It’s been a real lesson in understanding where you could sit in the marketplace, how you could be different, then executing and communicating that really well. And that, of course, relies on great people, which we’re fortunate to have at Shrewsbury in the shape of strong management and hard-working, friendly teams across every department.
The Shrewsbury Club now offers 35 activities a week for kids to join in for free, a big café/bar hub, a soft play area, and we’re about to build a day nursery and a second pool: one for families and another for members to swim lengths. It means families can come in, do their various different activities, then meet up in our hub afterwards – and that hub has never been busier.
How did you fare during the lockdowns?
It was frustrating in many respects. We’d had a year of strong growth at Shrewsbury post-refurbishment, with January and February 2020 just fantastic months for us, and then in March we were shut.
Looking at it positively, had the pandemic arrived 18 months earlier it would have been very difficult for The Shrewsbury Club to survive. We had at least got ourselves into a position where we were able to cope with that long period of closures. It wasn’t particularly pleasant and it certainly ate into our finances, but at least we were able to get through it.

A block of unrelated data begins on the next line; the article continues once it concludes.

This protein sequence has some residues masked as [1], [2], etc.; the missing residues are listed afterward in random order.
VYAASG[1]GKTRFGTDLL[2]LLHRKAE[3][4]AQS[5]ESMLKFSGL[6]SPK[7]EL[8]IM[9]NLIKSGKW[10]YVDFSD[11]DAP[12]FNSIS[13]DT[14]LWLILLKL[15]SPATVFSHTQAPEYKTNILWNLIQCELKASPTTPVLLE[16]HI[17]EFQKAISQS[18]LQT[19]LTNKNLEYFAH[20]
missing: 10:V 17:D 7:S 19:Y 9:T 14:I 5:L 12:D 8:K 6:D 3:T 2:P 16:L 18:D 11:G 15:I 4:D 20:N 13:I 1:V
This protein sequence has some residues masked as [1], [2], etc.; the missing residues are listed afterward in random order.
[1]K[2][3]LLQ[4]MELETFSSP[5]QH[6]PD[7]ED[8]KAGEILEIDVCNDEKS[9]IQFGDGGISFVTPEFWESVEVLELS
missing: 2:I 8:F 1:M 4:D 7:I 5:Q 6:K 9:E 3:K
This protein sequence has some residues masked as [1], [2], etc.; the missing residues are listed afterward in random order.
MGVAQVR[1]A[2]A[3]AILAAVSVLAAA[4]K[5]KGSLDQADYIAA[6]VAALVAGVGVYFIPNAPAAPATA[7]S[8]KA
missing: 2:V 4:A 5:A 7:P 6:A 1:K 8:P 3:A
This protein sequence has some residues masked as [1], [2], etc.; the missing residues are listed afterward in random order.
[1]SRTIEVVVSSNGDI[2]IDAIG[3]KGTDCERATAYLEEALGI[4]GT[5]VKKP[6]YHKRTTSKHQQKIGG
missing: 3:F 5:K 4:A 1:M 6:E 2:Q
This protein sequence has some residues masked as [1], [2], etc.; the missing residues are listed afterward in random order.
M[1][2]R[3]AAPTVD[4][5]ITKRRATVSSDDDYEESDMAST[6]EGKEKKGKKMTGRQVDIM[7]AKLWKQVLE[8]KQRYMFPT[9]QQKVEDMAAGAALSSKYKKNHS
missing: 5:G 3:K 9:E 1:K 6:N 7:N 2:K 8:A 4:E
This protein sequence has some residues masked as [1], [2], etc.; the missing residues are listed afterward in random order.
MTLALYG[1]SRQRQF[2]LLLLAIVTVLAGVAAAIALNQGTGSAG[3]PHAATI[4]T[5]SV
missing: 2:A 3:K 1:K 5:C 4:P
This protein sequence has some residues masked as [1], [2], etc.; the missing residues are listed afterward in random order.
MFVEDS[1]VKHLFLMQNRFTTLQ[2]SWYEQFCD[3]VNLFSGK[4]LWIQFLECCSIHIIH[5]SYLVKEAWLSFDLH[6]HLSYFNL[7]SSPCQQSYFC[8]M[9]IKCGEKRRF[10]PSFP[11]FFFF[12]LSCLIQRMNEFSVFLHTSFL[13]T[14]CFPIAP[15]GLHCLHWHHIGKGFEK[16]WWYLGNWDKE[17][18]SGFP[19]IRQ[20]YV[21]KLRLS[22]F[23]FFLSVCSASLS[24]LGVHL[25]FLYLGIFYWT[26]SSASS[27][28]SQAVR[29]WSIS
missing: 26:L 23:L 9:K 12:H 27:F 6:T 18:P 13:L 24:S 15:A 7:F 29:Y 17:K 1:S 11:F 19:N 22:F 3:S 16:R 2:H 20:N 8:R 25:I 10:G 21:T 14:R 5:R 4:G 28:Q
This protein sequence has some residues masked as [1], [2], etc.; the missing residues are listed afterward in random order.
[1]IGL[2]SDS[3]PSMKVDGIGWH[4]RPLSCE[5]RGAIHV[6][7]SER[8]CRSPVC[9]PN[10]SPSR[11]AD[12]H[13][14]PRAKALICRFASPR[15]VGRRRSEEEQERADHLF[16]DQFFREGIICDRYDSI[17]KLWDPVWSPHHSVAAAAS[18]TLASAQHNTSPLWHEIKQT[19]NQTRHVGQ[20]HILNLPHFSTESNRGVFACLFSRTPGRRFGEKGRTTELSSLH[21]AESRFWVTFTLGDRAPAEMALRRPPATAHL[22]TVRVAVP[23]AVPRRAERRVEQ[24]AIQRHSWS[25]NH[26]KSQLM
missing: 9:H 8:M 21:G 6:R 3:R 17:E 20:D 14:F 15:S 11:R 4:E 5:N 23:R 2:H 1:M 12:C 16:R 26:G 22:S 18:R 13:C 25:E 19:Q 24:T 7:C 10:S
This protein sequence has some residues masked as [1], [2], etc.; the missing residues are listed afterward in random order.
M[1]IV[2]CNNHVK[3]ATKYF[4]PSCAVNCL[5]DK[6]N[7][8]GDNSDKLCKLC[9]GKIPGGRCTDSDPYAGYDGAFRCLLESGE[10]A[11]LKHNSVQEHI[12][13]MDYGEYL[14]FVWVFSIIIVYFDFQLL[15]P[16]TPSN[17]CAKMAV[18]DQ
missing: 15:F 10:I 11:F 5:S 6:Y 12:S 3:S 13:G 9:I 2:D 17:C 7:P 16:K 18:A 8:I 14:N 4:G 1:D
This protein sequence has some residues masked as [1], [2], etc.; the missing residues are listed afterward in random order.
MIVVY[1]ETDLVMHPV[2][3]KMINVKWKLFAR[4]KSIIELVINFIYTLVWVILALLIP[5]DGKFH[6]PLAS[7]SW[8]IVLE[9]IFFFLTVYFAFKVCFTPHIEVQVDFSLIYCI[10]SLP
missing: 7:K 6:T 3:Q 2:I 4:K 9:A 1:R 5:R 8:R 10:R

And now, coming out the other side, both Shrewsbury and Holmer Park have recovered really, really well. We re-opened just 25 per cent down on our pre-COVID membership numbers, compared to the industry norm of around 30–35 per cent, and by September 2021 we were back to where we were pre-pandemic, which was well ahead of where we were expecting to be.
I think that’s partly because we worked really hard at staying in touch with our members during lockdown, to make them feel there was still some sense of community. We did do online classes, of course, but we also wrote to our members a couple of times a month, just chatting, telling them what the staff were up to, trying to sound positive and encouraging.
We also created some little TV-style series of online member phone-in and chats. These weren’t necessarily about health, although obviously there was a bit of that. We were just chatting generally about some of the issues people had at the time: keeping kids entertained, getting them to do their schoolwork, trying to stay positive in lockdown and so on.
We’ve enjoyed some incredible sales figures at both Shrewsbury and Holmer Park since we re-opened, too, which I’m sure is partly down to our members using social media to talk about what their club did for them during lockdowns.